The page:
• there's a classroom dynamic that can excite and motivate students - a good example of this online is with gaming, where players are highly motivated and there can be lots of sharing and information exchange taking place.
  • Are we using the right tools for the right things?
    • advantages of teaching soft skills online, according to Roger Shank, are that it's less embarrassing to practice online, especially in a single user environment.
    • when is it not appropriate to teach things online? When is the face-to-face interaction needed and when is the online collaboration needed?
  • Hybrid model: there are limitations to what you can do online so combine classroom, synchronous, and asynchronous as best fits the needs of topics and student.
  • What is the best delivery system?
    • very little quality control and usability testing has been going into the designing of courses and the design of e-learning technologies, typically due to time constraints and low perceived importance of usability - this parallels what goes on with design and development of most products. On the UTEST Listserv there are frequent discussions about how to justify usability being an integral part of a schedule but time and budget constraints and lack of management understanding prevent inclusion.
    • when people have a specific goal in mind when they're designing, then it's much easier to optimize.
  • The student experience: some students spend short time periods working on a course, which is different from how the people who created these courses thought it would be accessed.
    • just-in-time (JIT) and just enough (JE) are popular concepts in corporate training but may be detrimental to deep learning which takes place in slow time, not "Internet time."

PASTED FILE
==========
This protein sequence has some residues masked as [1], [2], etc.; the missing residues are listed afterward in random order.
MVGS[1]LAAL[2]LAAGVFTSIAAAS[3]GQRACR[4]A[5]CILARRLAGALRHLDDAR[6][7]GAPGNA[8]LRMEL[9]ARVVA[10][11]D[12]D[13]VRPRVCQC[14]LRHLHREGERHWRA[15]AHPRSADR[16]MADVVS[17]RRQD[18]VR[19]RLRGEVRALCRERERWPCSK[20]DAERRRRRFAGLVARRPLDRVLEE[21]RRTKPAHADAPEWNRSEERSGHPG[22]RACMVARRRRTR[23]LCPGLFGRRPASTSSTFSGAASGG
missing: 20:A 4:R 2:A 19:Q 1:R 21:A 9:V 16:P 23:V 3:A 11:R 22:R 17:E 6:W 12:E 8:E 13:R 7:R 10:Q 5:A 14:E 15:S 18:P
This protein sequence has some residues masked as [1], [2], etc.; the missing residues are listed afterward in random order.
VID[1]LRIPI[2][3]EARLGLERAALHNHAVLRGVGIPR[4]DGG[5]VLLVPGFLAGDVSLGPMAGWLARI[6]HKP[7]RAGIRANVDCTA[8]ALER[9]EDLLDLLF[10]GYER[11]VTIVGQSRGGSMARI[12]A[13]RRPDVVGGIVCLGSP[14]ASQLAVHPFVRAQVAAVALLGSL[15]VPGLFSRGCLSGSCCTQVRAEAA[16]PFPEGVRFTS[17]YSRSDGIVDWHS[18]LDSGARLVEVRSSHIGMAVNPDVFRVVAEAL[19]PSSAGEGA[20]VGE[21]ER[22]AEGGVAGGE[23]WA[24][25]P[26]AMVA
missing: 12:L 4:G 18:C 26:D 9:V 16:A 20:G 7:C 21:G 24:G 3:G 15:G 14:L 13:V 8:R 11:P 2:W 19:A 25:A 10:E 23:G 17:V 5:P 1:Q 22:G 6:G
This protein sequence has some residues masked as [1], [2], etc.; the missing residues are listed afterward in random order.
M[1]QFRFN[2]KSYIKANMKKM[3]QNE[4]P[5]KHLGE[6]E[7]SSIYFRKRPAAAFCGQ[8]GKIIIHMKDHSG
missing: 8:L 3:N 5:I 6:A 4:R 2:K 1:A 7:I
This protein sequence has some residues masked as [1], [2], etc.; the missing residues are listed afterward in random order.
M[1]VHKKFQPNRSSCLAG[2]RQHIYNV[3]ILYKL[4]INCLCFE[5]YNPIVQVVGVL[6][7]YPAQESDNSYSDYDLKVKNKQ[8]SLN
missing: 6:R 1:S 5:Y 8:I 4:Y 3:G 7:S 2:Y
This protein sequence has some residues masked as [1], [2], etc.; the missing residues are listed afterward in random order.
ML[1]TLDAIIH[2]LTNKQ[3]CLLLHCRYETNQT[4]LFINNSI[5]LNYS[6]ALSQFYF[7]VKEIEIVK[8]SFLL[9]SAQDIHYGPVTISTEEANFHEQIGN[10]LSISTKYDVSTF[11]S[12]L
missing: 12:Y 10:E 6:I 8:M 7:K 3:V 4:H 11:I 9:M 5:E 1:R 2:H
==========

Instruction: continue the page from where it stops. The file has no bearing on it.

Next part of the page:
• why do people drop out? The most useful data for an e-learning program may be the feedback from dropouts but that's the hardest to get since the student is gone. The current emphasis on JIT/JE may also shift the importance of completing a course to that of accessing the needed parts of a course, having good indices into a course, and having the course available as an ongoing resource.
    • example of an online/offline community is at Georgia Tech.
    • what about people who get others to take their tests for them online? Schools are concerned about cheating and how to prevent it. The best way is to use regional testing centers, to have students work in small teams where they are accountable to each other, or to have projects develop in phases so that there are few opportunities to cheat.
  • Online gaming is a good example of how people can collaborate online to exchange knowledge.
    • children today are used to constant visual stimulation.
    • children who play games are intrinsically motivated.
    • many games are designed to foster collaboration in order to succeed
    • games also often motivate players to master sets of skills in order to progress to "the next level" of play
    • how can e-learning borrow from games and the culture that exists around games and what needs to be done to accommodate the different learning styles that children raised on games and television might have?
  • How can learning be made more accessible to all people around the world (the theme of CHI 2001)?
    • individualized instruction is important. We need to adapt to or accommodate different learning styles.
    • learning styles is more of a state than a trait, and can change from day to day in an individual.
  • Drive demand, don't drive supply.
  • Industry perspective: they are trying to get rid of classrooms because of how much cheaper online courses are.
  • You have to use technology today to get people who are literate in content literacy and IT literacy.
    • but also have to remember that some students (esp. older adults who may be less tech literate, or students w/limited access to computers/internet) will need training in the use of the technology.
  • Think creatively and go back to CHI roots.
    • it's up to designers to educate administrators.
    • a major component of e-learning is not just the topic of a course but learning, working, communicating, and collaborating online, sometimes called digital literacy.